When designing the programme, it is important to consciously deal with the different perspectives of all stakeholders and to set an inclusive environment. Even in so-called win-win-win situations, where there are (almost) only winners, the interpretations of the targeted change usually differ greatly. Scientifically precise formulations create lots of oppositions. This may either lead to endless debates or to a non-participation of many stakeholders who share the idea, but not the exact specification. Comprehensive unification could only be achieved through dictatorial means that contradict democratic principles and thus undermine the support for the programme in countries with a vivid democratic practice (like Switzerland). Therefore, unification is a NO GO. Furthermore, fully determined programmes defined with mathematics-like rigor should be avoided, as precise definitions limit the success of the programme execution. Either people are less motivated to propose projects because their proposals are only acknowledged if they are fully compliant with defined goals – worse if a bureaucratic machinery evaluates that compliance – or an anything-goes-mentality takes over because everyone understands that the definitions are not relevant.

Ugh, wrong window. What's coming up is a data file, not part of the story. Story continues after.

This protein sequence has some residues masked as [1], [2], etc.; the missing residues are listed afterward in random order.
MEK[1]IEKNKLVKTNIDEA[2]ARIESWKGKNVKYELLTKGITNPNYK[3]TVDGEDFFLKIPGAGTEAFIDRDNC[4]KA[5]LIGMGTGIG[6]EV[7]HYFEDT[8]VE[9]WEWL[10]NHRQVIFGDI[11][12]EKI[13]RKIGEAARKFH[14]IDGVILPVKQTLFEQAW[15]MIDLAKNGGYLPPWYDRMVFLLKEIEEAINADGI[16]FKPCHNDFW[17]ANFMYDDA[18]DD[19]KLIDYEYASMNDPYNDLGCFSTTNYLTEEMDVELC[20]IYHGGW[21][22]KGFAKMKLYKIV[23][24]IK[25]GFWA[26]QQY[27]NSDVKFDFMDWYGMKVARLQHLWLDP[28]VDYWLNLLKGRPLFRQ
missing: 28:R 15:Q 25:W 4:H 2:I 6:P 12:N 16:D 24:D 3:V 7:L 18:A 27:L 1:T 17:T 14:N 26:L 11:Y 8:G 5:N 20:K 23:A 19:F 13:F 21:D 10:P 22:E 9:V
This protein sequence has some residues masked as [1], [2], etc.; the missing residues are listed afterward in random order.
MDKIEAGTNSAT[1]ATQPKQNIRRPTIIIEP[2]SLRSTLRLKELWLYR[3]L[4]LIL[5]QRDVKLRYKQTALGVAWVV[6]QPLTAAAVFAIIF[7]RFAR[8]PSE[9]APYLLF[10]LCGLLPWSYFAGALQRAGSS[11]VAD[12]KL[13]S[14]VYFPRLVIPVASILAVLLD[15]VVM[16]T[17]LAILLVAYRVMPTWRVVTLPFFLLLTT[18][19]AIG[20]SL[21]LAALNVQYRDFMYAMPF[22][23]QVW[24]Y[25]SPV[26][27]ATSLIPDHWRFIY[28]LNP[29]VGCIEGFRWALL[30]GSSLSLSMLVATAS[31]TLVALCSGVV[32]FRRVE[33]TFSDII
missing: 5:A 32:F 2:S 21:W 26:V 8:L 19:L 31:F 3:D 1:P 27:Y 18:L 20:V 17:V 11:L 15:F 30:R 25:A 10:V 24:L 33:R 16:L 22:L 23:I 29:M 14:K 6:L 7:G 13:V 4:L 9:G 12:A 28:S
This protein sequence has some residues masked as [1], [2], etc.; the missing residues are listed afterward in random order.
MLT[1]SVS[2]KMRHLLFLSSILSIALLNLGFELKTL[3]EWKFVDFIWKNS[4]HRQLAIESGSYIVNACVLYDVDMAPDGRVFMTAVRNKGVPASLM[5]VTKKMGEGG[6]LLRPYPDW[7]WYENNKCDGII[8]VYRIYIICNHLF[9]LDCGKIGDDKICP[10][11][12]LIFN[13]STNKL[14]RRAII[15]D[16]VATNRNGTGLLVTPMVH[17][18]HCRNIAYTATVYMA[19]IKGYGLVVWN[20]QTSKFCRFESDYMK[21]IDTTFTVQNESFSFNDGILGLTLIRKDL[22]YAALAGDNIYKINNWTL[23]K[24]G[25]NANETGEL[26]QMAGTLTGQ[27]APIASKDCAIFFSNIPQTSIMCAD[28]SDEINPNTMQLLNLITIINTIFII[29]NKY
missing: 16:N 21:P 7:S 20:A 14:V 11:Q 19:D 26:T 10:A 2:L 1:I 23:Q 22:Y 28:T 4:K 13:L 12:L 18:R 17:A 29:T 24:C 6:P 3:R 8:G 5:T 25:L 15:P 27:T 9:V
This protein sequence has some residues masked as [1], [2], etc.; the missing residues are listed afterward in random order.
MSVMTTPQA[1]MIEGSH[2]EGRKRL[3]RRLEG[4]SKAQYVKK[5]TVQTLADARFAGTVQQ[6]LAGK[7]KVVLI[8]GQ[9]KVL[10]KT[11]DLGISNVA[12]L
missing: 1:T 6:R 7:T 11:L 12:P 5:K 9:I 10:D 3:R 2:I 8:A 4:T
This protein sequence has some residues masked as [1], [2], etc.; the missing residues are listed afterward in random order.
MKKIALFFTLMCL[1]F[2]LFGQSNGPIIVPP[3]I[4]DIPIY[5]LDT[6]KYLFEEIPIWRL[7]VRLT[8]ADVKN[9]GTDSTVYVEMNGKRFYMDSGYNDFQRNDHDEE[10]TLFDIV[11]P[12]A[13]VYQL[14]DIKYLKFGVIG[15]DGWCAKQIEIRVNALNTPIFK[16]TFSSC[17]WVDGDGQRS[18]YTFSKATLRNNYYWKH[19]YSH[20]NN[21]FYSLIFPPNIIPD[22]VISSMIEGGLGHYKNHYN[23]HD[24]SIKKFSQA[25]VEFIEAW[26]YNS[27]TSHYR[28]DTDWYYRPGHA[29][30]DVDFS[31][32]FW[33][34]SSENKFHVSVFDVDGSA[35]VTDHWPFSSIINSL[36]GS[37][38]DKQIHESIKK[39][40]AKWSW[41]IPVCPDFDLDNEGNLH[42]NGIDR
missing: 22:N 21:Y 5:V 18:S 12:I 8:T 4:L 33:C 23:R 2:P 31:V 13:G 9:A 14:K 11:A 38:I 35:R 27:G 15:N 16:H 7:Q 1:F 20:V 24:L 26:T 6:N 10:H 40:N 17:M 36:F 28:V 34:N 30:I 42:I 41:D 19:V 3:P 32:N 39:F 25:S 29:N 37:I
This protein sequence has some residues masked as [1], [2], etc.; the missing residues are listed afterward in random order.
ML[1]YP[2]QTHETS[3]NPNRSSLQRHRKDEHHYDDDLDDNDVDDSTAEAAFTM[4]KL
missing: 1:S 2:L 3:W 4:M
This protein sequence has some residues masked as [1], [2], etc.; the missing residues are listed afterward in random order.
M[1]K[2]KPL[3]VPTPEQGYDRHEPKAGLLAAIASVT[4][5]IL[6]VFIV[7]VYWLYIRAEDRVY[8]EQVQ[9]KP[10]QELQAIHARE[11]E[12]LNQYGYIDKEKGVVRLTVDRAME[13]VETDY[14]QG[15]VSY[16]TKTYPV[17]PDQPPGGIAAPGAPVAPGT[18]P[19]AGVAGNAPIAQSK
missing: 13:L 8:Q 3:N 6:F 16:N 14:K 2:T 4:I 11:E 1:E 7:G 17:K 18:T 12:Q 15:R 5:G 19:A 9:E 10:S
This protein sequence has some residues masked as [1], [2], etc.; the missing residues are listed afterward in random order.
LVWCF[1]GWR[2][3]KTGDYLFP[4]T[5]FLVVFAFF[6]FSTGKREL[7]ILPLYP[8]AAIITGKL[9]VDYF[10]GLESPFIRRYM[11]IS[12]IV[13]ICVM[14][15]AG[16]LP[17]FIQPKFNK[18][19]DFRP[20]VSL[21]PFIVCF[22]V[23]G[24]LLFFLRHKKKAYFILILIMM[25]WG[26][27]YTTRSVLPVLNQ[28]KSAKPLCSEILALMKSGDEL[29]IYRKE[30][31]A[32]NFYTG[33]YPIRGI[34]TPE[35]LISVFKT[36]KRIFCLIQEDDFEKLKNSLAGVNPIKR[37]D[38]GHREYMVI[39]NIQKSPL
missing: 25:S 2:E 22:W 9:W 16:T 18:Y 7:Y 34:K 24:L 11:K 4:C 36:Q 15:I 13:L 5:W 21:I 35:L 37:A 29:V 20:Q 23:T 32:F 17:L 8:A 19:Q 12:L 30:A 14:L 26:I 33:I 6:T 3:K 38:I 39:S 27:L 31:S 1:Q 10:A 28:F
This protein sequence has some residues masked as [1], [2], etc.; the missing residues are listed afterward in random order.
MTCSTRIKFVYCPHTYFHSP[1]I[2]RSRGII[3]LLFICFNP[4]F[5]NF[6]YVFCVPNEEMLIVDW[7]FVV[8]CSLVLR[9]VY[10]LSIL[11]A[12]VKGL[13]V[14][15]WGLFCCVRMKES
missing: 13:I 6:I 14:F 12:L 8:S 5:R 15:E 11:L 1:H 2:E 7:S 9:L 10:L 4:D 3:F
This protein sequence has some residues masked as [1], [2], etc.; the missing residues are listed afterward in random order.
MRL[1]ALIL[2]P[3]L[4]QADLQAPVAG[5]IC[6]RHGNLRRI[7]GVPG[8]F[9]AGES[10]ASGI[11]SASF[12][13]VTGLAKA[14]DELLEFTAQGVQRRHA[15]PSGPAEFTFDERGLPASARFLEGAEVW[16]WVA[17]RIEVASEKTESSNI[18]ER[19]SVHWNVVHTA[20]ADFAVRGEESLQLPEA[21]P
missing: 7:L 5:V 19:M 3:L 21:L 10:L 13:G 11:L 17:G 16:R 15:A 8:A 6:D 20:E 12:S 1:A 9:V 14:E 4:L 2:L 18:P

“The design of programmes should stick to
the principle of precise uncertainty.”

Quite to the contrary, the design of programmes should stick to the principle of precise uncertainty. Precise uncertainty supports both inclusiveness and orientation, the more if it is combined with a culture of dialogue. Don’t be afraid that you will be blamed for a lack of rigor. Experience tells us that those people who “use” the lack of rigor as a justification for destructive behaviour will act the same way when things are crystal clear. And those people who are honestly lost because of the precise uncertainty are easy to identify and can be given additional support (which will be discussed below). However, the majority will bring their commitment to the programme to the table, since they intuitively understand that the shared goals are more important than the differences with respect to details. Thus, precise uncertainty of the programme provides excellent preconditions for a strong support.